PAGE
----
Grammar page 7

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The sixth page of the grammar [[Lessons|lessons]].
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==Using こと、もの==
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[[Category:Grammar]]
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==Why don't we...? ~ませんか?==
 
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Why don't we study a little more?
 
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どこかで食べませんか? dokoka de tabemasen ka? Why don't we eat somewhere.
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This is how you say 'thing'
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何か飲みませんか? nanika nomimasen ka? Would you like something to drink. or Why don't we have a drink.
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Koto - intangible things
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The context decides if the meaning should be 'why don't WE' or 'Would YOU.'
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いい事はありません。 ii koto wa arimasen. There isn't anything good.  
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大事な事を教えます。 daiji na koto o oshiemasu. I will tell you an important thing.
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==A Closer look at を==
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昨日の事はすみませんでした。 kinou no koto wa sumimasen deshita. I am sorry about what happened yesterday. (yesterday's thing)
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Pronounced o but written in Japanese as wo. Simply put, を is the 'direct object marker or particle' which indicates the previous word is the direct object. There are cases when the English would not consider it a direct object, though. Learn some examples and give it a try. This particle is one of the easier ones...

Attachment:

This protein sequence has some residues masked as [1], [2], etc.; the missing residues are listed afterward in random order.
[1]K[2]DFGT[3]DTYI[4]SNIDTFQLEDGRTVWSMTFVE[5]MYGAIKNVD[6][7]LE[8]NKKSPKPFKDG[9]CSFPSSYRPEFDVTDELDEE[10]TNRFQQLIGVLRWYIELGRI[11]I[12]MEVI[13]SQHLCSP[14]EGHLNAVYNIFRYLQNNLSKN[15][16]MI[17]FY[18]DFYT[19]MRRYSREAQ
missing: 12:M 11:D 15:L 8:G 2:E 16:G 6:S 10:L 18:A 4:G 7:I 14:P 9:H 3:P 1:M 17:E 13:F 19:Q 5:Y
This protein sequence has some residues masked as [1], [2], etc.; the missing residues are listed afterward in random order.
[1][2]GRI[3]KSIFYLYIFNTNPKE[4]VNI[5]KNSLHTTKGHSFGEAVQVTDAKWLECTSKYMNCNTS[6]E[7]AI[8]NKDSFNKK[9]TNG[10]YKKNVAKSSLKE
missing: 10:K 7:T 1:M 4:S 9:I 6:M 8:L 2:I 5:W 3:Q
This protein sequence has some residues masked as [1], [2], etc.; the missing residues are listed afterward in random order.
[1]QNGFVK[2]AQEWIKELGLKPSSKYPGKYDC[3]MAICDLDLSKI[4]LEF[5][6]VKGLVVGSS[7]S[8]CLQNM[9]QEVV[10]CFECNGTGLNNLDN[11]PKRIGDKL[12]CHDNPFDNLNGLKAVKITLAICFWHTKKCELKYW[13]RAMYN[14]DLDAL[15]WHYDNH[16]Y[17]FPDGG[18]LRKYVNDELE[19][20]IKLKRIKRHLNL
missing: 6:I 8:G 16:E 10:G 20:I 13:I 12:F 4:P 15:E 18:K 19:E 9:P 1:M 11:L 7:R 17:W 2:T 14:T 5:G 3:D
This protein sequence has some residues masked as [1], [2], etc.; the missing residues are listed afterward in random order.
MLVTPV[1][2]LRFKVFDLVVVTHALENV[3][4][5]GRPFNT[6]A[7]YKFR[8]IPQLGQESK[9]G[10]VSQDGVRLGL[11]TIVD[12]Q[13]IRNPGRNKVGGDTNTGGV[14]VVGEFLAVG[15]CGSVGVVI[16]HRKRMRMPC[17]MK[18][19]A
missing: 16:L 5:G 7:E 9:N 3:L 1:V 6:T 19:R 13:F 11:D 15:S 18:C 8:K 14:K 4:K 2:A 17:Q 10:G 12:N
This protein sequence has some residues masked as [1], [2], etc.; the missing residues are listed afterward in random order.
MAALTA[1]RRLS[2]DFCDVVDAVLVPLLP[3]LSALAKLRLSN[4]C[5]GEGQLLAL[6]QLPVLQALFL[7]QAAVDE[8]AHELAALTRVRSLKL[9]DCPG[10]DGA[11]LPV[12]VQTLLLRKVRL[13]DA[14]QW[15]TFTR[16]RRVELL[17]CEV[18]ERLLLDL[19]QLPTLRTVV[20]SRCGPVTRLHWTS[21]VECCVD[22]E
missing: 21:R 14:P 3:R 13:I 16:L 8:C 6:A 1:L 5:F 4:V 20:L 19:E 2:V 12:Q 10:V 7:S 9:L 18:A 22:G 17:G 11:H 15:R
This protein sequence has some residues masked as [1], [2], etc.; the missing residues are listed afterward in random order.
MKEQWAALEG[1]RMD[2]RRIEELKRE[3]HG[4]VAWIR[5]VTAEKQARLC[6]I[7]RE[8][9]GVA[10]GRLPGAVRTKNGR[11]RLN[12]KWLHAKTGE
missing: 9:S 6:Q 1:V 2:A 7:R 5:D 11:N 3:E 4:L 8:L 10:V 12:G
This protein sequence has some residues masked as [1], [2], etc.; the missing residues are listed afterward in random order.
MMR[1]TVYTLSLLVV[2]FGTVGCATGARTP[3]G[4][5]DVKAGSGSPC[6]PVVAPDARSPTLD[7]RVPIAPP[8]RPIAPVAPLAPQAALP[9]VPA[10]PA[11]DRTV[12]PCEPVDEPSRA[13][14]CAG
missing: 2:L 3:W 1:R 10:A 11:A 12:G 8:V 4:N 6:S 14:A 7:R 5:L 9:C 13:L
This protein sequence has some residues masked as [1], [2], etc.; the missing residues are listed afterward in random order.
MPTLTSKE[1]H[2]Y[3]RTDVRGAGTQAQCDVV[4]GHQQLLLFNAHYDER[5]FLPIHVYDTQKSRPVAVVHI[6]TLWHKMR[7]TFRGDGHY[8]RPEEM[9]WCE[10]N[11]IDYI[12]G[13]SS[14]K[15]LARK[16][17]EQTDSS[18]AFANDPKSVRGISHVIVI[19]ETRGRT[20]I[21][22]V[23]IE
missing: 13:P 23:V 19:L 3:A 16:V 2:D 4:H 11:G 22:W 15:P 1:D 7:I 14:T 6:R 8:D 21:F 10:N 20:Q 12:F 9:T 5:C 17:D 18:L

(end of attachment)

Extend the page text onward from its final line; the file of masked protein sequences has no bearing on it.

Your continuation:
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Mono - tangible things
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  私はりんごを食べました。 watashi wa ringo o tabemashita. I ate an apple. (apple is the を)
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  その黒いものは猫かなあ。 sono kuroi mono wa neko kanaa. I wonder if that black thing is a cat?
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音楽を聞きたいです。 ongaku o kikitai desu. I want to listen to music. (music is the を)
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テレビを買うつもりです。 terebi o kau tsumori desu . I intend to buy a TV. (tsumori means'intend to'; TV is the を)
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おいしいものが食べたい。 oishii mono ga tabetai. I want to eat something good.
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==A Closer look at に==
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One useful phrase using koto is:
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In most cases the particle へ can be used interchangeably with に. But に has a wider application so for now just stick with に
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どういうこと?
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dou iu koto?
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What is the meaning of this?
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Showing movement toward... Like 'to'
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This phrase is used whenever the listener isn't sure of the motive of the speaker.  
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日本に行きたい。 nihon ni ikitai. I want to go to Japan. (direction TO Japan)
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どこに行きたいですか。 doko ni ikitai desu ka. Where do you want to go?
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Meaning 'on' or 'in'
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==situation, case 場合 ==
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紙に絵を書きました。 kami ni e o kakimashita. I drew a picture on a piece of paper.
 
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In time - 'at'
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This is one that should be learned by useful examples
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  六時に会いましょう。 roku ji ni aimashou . Let's meet at 6.  
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  非常の場合はボタンを押してください。 hijou no ba ai wa botan o oshite kudasai. In case of emergency push the button.  
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その場合はどうすればいい? sono ba ai wa dou sureba ii? In that situation, what should I do?
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==A Closer look at で==
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テストがあった場合、私は病気になります。 tesuto ga atta ba ai, watashi wa byouki ni narimasu. Should a test be given , I will get sick.
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This is used mainly for location.